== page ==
Facing a paradox while looking ahead to better times | by Andrea Serri
The Italian ceramic tile industry finds itself in one of the most paradoxical situations in its history. On the one hand, it is flooded with orders for its products from Italy and other countries around the world; on the other, it is facing huge increases in the costs of all production factors, particularly energy, while some raw materials and services are simply unavailable.
One of the legacies of the global period of lockdown is greater attention to the safety and hygiene of our homes and workplaces, with frequent cleaning and sanitisation now a primary concern. Italian ceramic tiles offer a perfect solution to these needs thanks to their technical and physical characteristics along with other properties such as durability, inertia, non-absorbency and fire resistance. The global market appreciates Italian ceramic tile because it is a modern material that gives a distinctive personality and value to the surfaces where it is used while at the same time offering exceptional green credentials.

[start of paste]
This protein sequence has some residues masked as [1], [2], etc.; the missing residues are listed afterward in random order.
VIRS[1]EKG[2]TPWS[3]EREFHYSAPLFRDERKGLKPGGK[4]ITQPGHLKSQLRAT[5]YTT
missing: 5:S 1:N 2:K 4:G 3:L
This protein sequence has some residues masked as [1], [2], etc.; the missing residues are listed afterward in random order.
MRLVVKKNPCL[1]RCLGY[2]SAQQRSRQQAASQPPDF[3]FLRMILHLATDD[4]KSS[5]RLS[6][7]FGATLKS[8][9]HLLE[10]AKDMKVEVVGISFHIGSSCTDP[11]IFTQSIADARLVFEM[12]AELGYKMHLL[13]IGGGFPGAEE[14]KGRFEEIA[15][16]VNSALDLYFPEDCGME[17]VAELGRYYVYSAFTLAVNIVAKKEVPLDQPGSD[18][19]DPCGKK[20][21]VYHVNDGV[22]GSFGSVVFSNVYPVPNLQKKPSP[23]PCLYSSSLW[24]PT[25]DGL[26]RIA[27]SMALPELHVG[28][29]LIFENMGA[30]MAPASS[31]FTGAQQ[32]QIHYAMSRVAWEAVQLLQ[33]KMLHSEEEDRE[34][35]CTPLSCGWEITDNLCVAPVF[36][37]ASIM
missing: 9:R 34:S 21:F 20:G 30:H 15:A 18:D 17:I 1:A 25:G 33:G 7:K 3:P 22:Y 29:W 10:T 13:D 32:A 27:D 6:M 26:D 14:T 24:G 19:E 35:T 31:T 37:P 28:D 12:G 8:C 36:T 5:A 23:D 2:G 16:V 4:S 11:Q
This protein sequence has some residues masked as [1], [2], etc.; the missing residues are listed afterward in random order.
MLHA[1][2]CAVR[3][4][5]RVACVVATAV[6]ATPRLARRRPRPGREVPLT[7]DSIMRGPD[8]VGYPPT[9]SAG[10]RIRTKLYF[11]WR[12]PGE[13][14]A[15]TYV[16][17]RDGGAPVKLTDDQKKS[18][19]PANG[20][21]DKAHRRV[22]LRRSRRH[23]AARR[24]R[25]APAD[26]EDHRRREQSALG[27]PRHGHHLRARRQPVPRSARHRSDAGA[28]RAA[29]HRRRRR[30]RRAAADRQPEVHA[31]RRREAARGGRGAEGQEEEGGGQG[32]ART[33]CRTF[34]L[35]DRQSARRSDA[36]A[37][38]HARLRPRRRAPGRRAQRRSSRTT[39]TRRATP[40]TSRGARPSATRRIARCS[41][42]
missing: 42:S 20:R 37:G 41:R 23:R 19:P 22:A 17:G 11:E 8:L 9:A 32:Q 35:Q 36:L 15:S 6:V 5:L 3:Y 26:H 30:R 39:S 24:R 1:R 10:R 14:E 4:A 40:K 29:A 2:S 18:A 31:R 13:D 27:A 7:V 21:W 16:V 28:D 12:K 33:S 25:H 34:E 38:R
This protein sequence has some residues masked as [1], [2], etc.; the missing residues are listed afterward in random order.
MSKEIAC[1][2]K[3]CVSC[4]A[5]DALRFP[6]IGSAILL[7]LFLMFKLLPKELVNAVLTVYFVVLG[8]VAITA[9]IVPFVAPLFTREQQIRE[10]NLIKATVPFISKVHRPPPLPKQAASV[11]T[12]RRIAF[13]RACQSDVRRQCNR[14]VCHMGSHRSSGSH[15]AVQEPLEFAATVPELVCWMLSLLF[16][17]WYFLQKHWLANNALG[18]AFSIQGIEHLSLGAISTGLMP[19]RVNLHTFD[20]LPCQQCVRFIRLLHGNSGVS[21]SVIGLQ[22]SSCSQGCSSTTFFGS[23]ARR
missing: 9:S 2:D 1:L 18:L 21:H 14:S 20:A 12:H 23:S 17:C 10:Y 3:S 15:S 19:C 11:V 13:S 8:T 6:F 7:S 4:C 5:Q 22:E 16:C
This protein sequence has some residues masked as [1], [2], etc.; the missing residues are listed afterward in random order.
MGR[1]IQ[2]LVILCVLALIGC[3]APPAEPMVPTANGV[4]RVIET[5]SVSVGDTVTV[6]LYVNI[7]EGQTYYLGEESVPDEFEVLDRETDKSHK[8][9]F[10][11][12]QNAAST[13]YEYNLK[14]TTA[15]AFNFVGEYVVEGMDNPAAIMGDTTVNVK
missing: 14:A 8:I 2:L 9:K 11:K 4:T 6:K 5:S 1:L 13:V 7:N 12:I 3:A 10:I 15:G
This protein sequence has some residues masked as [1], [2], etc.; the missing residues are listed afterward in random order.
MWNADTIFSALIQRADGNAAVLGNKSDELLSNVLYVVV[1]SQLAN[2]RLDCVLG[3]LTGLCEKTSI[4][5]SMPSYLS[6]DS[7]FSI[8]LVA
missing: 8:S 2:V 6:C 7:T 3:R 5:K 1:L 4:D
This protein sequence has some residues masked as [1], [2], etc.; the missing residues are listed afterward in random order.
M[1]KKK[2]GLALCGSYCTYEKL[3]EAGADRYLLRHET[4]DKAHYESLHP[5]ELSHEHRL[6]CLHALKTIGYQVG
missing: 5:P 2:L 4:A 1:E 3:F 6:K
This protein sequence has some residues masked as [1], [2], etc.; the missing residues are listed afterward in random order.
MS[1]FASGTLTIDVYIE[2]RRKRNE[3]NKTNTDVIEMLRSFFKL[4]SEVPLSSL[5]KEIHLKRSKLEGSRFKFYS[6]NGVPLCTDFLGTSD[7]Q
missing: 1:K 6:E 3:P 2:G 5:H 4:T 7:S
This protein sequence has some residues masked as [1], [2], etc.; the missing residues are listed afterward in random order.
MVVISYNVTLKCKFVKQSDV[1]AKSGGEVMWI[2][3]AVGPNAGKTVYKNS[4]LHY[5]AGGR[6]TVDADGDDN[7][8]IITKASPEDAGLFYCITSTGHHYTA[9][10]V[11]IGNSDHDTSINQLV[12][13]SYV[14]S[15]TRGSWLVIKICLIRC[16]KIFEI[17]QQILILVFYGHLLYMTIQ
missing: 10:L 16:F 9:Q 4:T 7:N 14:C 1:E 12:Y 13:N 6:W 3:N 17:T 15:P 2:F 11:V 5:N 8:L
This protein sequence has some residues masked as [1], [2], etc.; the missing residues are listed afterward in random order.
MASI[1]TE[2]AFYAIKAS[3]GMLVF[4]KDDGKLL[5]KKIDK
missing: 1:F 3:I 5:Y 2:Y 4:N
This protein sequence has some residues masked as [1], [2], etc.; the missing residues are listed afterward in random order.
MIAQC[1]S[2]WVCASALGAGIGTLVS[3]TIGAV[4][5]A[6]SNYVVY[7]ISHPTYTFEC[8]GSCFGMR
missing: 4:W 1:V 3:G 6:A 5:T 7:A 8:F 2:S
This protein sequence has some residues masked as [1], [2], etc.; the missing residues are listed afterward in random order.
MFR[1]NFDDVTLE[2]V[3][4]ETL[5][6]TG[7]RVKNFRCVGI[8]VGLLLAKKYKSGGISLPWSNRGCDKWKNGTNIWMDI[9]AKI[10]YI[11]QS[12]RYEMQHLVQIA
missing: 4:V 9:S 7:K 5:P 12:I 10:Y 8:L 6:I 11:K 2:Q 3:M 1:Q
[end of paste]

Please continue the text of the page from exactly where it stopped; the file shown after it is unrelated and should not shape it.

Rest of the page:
Another legacy of the post-lockdown period is the robust growth in the global economy, which has expanded by 5.8% overall in 2021 although actual growth levels have varied across different countries and continents. This expansion has pushed up the prices of all production factors, driven by strong demand and in some cases speculation. The cost of natural gas is now around 400% higher than in the pre-pandemic period due to rising demand in China along with a series of geopolitical factors, while some raw materials and logistics services can no longer be found on the market. This situation is placing a huge strain on business activities both in the ceramic industry and in other sectors.
It is to be hoped that in the coming year the Italian ceramic tile industry’s outstanding demand-side performance will not be impacted by high energy prices or other critical issues. This will not only safeguard high-quality employment in Italy, but will also give consumers all over the world the opportunity to appreciate the beauty and value of products from the nation crowned by The Economist as “country of the year” for 2021.